Clean Your Catch

cooking fish, fish by the fire, cleaning your catch, fishing in Montana
Cleaning your catch, gutting a fish, cooking fish
Cleaning your catch, gutting a fish, cooking fish
Cleaning your catch, gutting a fish, cooking fish
Cleaning your catch, gutting a fish, cooking fish

Clean Your Catch

Kuntz, Steve
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A guide to gutting your fish

The first thing to learn when setting out to harvest any wild food is how to keep it in good condition until you eat. Fresh is best, so keep your catch cool and out of the sun until you are ready to clean it. Before cutting into the fish, knock it on the head to render it unconscious. 

Hold the trout around its middle with the underbelly facing toward you. Insert a sharp knife into the anal orifice and, moving the knife point upward, slit the trout to the gill cavity. On the the bottom jaw of the trout there is a horseshoe-shaped “tab.” Slide the knife under the tab to loosen it. Put your thumb under the tab and push it into the gill cavity. Grip the head with your other hand and remove the gill cavity along with the entrails in one downward motion. With the entrails gone, the head, skin, and blood vein must still be removed. With your knife, gently pierce the thin membrane covering the blood vein and using your thumb scrape it away from the flesh. 

At this point the trout is ready to cook; however, you can also skin a fresh trout easily. Grab the head and bend it backward to break the backbone, leaving the skin intact. Grip the bottom half of the trout and pull the head and skin downward, stripping the skin inside out. The trout is now ready for baking, frying, broiling, or smoking. If you are not ready to cook it, moisten some ferns or grass with cold water and pack the fish in them to keep it cool. A little butter, lemon, and a frying pan are all you need to turn your catch into a fantastic meal, but here are two suggestions for other ways to cook a trout in the woods. Both of these techniques require that you leave the skin on the fish.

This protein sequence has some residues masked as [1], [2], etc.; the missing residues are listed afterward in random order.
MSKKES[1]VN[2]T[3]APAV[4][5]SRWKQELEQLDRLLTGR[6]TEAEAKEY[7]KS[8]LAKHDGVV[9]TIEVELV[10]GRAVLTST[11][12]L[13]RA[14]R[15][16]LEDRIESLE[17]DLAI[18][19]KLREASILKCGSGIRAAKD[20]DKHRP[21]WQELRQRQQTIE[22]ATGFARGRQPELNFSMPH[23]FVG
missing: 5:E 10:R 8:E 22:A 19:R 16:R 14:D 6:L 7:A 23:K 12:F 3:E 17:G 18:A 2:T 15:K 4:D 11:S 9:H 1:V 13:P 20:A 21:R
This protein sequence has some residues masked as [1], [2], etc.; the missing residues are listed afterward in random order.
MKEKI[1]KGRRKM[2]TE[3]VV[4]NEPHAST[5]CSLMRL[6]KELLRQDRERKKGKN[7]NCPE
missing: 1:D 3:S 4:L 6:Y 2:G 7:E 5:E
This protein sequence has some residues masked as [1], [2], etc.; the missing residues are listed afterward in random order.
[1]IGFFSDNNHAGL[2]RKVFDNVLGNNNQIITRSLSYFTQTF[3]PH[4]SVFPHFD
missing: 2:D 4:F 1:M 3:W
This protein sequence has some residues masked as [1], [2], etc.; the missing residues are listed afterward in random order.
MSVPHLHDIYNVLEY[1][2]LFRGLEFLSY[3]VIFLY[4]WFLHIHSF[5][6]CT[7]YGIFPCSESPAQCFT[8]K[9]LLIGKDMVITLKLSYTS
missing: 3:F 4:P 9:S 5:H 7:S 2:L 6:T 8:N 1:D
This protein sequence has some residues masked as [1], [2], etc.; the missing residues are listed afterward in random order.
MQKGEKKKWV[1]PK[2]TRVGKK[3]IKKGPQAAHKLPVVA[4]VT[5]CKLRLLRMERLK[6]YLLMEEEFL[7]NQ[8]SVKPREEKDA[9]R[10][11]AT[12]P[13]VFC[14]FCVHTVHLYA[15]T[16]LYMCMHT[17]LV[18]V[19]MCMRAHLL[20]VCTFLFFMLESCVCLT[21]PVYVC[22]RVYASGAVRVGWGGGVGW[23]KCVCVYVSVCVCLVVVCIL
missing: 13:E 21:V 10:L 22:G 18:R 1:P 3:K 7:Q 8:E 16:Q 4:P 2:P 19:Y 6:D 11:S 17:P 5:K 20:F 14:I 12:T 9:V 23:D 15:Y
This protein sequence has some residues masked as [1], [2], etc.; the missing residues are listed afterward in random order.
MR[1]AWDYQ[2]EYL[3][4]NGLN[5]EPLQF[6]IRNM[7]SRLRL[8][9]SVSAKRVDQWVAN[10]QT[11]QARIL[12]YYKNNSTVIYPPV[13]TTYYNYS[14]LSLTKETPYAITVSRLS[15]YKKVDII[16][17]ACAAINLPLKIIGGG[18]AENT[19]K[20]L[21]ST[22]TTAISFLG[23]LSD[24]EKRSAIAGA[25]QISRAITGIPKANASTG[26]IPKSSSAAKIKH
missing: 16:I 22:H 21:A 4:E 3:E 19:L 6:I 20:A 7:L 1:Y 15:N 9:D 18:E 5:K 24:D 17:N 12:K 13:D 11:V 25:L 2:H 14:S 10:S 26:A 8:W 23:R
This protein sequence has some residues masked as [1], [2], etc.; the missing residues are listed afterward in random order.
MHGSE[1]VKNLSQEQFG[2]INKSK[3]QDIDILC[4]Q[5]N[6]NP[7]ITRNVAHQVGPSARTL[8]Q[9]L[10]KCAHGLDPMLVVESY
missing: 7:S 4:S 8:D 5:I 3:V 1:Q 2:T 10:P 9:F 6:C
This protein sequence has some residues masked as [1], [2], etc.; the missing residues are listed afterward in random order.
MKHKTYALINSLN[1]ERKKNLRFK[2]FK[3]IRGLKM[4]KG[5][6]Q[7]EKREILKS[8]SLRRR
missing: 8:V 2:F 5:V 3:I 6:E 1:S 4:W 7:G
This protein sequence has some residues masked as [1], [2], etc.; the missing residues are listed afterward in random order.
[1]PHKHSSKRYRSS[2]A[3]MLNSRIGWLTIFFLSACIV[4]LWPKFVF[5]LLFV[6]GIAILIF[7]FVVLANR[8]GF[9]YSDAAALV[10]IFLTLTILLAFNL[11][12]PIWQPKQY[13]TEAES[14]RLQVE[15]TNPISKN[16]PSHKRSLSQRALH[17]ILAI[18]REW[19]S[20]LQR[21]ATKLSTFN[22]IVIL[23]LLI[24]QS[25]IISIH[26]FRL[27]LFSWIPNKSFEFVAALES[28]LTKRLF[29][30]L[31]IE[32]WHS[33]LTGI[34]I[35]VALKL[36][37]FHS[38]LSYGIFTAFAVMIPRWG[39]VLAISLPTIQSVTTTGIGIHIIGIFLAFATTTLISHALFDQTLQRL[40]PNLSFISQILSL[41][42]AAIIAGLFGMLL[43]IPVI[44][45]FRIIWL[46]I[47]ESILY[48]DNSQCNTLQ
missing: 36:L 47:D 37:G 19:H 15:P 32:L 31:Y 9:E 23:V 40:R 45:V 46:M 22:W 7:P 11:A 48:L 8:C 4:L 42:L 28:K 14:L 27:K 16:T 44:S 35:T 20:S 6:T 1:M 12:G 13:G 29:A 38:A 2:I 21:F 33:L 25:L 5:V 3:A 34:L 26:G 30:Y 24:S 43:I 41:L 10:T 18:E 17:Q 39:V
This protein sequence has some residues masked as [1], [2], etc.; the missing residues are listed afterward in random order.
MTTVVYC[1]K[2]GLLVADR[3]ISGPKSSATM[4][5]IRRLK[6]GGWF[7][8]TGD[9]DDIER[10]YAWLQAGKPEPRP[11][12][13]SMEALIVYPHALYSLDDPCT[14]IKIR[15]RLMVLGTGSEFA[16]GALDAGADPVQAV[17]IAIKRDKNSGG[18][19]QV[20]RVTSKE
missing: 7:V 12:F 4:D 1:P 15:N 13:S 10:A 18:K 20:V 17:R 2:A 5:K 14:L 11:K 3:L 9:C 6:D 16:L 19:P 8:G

Plank Trout
Attach a trout, skin side down, to a smooth pine, fir, oak, or mesquite board. Drive one nail just behind the gill and another at the base of the tail. Be careful to avoid nailing into the flesh, as it will produce poor flavor. Prop the plank close to a fire. While it cooks, rub it with a piece of hot salt pork to keep it moist. Stick the fish with a fork; if it slides in and out easily with no flesh clinging to it, the fish is ready to eat.

Clay-Baked Trout
Smear the fish with moist clay from a stream side pool. Let the clay dry and harden until it is no longer sticky to the touch, then pack on another thick layer of clay. Lay the fish “brick” along the edge of an open fire. When the fire burns down, place the brick among the coals. When the coals die out, the fish is done. (The hot clay will keep the fish warm for some time.) Whack the brick with a hatchet to open it. It will crack neatly in half, with a lengthwise portion of moist trout in each side. The scales stick to the brick and the exposed spine comes away cleanly.

 Steve Kuntz is a chef with Montana Fish Company.

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